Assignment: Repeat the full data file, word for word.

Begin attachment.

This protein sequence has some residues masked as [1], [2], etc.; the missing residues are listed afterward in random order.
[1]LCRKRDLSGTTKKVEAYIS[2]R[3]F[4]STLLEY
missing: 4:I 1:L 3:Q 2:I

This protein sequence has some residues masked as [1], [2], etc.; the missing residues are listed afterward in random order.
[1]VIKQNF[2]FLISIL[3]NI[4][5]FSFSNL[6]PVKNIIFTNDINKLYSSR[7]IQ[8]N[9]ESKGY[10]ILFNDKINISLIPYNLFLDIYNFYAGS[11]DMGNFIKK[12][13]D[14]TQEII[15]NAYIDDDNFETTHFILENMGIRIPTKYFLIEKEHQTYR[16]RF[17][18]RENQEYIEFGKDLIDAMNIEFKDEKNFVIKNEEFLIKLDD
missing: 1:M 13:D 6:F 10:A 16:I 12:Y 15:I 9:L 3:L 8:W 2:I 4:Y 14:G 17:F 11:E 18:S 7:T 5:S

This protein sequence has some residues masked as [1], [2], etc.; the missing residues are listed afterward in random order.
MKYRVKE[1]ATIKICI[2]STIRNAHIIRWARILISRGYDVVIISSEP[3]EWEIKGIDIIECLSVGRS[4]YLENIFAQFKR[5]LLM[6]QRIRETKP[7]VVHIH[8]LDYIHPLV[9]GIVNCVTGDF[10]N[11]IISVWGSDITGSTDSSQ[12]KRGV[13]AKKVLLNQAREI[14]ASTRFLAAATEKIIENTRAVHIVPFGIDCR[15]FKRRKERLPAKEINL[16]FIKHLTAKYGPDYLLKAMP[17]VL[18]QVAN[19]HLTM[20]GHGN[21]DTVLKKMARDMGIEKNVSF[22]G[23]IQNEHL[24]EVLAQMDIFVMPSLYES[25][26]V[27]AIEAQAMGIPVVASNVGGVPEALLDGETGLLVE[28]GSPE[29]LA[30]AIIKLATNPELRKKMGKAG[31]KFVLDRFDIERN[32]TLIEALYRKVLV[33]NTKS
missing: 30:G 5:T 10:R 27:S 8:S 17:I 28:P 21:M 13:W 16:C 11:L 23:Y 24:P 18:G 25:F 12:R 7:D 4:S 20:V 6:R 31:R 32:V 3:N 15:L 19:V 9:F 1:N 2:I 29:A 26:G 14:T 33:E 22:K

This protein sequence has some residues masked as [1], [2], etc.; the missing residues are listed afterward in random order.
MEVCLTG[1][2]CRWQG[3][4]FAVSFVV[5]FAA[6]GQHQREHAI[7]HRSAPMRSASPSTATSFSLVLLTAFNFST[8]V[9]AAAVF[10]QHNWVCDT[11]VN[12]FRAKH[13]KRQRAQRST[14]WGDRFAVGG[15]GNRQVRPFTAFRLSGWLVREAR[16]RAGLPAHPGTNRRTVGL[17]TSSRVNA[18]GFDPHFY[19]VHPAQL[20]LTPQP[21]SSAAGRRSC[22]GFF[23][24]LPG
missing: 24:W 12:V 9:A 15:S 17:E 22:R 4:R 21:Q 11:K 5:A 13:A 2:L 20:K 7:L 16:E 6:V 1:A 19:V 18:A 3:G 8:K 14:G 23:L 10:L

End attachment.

This protein sequence has some residues masked as [1], [2], etc.; the missing residues are listed afterward in random order.
[1]LCRKRDLSGTTKKVEAYIS[2]R[3]F[4]STLLEY
missing: 4:I 1:L 3:Q 2:I

This protein sequence has some residues masked as [1], [2], etc.; the missing residues are listed afterward in random order.
[1]VIKQNF[2]FLISIL[3]NI[4][5]FSFSNL[6]PVKNIIFTNDINKLYSSR[7]IQ[8]N[9]ESKGY[10]ILFNDKINISLIPYNLFLDIYNFYAGS[11]DMGNFIKK[12][13]D[14]TQEII[15]NAYIDDDNFETTHFILENMGIRIPTKYFLIEKEHQTYR[16]RF[17][18]RENQEYIEFGKDLIDAMNIEFKDEKNFVIKNEEFLIKLDD
missing: 1:M 13:D 6:F 10:A 16:I 12:Y 15:I 9:L 3:L 8:W 2:I 4:Y 14:G 17:F 11:E 18:S 7:T 5:S

This protein sequence has some residues masked as [1], [2], etc.; the missing residues are listed afterward in random order.
MKYRVKE[1]ATIKICI[2]STIRNAHIIRWARILISRGYDVVIISSEP[3]EWEIKGIDIIECLSVGRS[4]YLENIFAQFKR[5]LLM[6]QRIRETKP[7]VVHIH[8]LDYIHPLV[9]GIVNCVTGDF[10]N[11]IISVWGSDITGSTDSSQ[12]KRGV[13]AKKVLLNQAREI[14]ASTRFLAAATEKIIENTRAVHIVPFGIDCR[15]FKRRKERLPAKEINL[16]FIKHLTAKYGPDYLLKAMP[17]VL[18]QVAN[19]HLTM[20]GHGN[21]DTVLKKMARDMGIEKNVSF[22]G[23]IQNEHL[24]EVLAQMDIFVMPSLYES[25][26]V[27]AIEAQAMGIPVVASNVGGVPEALLDGETGLLVE[28]GSPE[29]LA[30]AIIKLATNPELRKKMGKAG[31]KFVLDRFDIERN[32]TLIEALYRKVLV[33]NTKS
missing: 30:G 5:T 10:R 27:S 8:S 17:I 28:P 21:M 13:W 16:C 11:L 23:Y 24:P 18:G 25:F 12:R 7:D 4:S 20:V 6:R 31:R 32:V 3:N 15:L 19:V 9:F 1:N 2:I 29:A 26:G 14:T 33:E 22:K

This protein sequence has some residues masked as [1], [2], etc.; the missing residues are listed afterward in random order.
MEVCLTG[1][2]CRWQG[3][4]FAVSFVV[5]FAA[6]GQHQREHAI[7]HRSAPMRSASPSTATSFSLVLLTAFNFST[8]V[9]AAAVF[10]QHNWVCDT[11]VN[12]FRAKH[13]KRQRAQRST[14]WGDRFAVGG[15]GNRQVRPFTAFRLSGWLVREAR[16]RAGLPAHPGTNRRTVGL[17]TSSRVNA[18]GFDPHFY[19]VHPAQL[20]LTPQP[21]SSAAGRRSC[22]GFF[23][24]LPG
missing: 24:W 12:V 9:A 15:S 17:E 22:R 4:R 21:Q 11:K 5:A 13:A 2:L 20:K 7:L 16:E 6:V 1:A 19:V 18:A 3:G 8:K 14:G 23:L 10:L